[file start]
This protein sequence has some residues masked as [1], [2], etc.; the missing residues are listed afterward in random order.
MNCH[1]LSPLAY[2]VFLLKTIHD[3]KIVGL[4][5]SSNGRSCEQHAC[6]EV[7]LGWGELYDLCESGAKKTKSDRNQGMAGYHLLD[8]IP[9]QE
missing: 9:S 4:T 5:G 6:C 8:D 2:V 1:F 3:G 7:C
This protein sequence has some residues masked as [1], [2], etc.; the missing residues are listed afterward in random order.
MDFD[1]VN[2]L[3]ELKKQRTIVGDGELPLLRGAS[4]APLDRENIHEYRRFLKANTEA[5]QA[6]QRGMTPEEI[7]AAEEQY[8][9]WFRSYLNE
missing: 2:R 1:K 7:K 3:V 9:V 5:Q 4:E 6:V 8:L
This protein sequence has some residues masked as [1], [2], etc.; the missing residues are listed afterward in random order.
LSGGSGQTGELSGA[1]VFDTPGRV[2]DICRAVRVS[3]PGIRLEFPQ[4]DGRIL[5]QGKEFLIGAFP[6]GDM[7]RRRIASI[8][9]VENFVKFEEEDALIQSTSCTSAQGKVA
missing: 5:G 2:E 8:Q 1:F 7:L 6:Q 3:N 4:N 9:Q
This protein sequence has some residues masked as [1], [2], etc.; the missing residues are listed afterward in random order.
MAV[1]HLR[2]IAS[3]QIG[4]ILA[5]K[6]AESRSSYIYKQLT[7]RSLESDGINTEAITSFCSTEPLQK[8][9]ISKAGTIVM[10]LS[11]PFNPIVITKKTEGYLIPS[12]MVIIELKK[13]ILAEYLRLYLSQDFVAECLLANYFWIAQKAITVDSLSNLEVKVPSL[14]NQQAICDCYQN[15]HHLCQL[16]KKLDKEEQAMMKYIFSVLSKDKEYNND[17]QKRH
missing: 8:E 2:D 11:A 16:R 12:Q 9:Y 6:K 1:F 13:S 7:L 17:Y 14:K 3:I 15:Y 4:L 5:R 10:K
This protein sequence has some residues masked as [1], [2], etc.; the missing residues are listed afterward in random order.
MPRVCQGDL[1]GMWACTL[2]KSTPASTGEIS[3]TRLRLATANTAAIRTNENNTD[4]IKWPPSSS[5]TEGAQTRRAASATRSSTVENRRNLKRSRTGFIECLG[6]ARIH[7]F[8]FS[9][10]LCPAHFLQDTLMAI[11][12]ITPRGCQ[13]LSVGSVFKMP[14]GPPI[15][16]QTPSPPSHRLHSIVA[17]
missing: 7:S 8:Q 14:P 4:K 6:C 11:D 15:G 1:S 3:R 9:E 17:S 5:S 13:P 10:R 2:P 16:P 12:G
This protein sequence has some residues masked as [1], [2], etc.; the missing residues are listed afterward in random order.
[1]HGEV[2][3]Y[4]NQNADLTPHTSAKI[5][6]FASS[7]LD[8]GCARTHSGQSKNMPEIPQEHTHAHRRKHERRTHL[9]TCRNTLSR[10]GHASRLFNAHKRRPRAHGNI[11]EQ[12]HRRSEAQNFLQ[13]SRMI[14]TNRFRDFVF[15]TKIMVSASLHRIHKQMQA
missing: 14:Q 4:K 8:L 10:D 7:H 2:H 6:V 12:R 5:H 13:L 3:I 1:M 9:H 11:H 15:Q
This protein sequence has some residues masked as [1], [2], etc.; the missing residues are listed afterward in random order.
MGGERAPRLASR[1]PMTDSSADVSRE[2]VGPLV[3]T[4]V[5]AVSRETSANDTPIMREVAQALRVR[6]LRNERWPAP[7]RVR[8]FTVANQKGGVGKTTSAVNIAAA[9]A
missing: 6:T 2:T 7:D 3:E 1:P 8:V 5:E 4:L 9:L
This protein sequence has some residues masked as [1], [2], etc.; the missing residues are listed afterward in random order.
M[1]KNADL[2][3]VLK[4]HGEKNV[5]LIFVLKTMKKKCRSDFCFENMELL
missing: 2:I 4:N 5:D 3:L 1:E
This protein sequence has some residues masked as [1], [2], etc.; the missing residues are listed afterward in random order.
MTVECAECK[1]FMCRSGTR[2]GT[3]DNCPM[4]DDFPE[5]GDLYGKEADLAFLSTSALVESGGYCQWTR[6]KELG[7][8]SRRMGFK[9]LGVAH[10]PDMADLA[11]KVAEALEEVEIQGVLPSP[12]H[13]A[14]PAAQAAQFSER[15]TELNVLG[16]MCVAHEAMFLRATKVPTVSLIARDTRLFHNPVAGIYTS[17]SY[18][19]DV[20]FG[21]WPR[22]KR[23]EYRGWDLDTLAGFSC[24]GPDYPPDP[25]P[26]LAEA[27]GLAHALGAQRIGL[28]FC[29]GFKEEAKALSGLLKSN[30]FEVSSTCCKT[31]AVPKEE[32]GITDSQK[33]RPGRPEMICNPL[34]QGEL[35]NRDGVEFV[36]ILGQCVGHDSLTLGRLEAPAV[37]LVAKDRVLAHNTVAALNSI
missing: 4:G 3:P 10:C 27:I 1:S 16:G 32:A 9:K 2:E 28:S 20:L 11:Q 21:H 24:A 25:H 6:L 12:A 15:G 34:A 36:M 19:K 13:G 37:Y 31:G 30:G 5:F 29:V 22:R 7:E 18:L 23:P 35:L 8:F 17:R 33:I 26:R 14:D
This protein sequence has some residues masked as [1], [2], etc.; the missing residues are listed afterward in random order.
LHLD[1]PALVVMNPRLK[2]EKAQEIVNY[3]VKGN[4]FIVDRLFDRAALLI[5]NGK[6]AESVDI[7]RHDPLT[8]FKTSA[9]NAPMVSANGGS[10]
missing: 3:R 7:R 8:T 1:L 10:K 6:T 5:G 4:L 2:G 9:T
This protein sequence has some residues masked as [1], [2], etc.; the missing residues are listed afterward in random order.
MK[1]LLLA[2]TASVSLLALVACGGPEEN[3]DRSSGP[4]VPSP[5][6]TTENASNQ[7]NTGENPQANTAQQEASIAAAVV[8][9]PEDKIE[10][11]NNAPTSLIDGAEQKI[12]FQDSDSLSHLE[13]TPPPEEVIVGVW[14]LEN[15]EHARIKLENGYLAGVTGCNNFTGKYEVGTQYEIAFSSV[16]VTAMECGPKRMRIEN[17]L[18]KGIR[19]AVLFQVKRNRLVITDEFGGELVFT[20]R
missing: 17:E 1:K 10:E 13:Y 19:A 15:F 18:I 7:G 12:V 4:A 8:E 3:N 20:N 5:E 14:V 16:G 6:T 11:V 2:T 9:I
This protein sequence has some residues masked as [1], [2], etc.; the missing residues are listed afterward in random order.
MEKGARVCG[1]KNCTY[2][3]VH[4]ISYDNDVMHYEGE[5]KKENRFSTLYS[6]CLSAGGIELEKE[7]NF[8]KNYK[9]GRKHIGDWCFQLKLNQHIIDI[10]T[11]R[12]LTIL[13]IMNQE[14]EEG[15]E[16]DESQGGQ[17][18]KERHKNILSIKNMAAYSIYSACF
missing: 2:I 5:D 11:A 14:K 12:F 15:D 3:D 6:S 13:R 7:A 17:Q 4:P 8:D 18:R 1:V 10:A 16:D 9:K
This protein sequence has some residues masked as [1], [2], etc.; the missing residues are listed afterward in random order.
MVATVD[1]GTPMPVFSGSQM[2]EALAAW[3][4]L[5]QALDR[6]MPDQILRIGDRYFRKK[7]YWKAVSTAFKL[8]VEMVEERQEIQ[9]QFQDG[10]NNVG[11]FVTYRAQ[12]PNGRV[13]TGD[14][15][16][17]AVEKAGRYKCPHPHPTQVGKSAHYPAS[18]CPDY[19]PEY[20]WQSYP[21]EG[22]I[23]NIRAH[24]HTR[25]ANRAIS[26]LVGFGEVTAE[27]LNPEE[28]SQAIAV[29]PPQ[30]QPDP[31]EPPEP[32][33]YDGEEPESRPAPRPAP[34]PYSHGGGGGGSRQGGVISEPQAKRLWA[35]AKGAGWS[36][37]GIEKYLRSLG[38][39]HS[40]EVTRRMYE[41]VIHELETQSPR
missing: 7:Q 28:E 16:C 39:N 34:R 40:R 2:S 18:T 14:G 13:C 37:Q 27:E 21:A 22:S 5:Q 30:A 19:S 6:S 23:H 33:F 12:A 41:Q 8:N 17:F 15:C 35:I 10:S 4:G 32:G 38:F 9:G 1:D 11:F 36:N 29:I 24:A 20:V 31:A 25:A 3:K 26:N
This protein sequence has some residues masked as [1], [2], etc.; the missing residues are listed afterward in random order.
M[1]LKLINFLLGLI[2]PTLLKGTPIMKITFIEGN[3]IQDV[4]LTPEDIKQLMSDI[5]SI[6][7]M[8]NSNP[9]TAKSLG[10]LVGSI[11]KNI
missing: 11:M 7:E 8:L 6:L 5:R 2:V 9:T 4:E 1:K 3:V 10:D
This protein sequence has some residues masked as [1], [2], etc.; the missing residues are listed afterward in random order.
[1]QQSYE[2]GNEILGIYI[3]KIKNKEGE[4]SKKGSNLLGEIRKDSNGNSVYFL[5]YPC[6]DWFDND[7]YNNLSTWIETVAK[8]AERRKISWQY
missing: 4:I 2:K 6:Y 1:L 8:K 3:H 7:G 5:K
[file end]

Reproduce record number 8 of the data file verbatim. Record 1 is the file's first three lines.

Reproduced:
This protein sequence has some residues masked as [1], [2], etc.; the missing residues are listed afterward in random order.
M[1]KNADL[2][3]VLK[4]HGEKNV[5]LIFVLKTMKKKCRSDFCFENMELL
missing: 2:I 4:N 5:D 3:L 1:E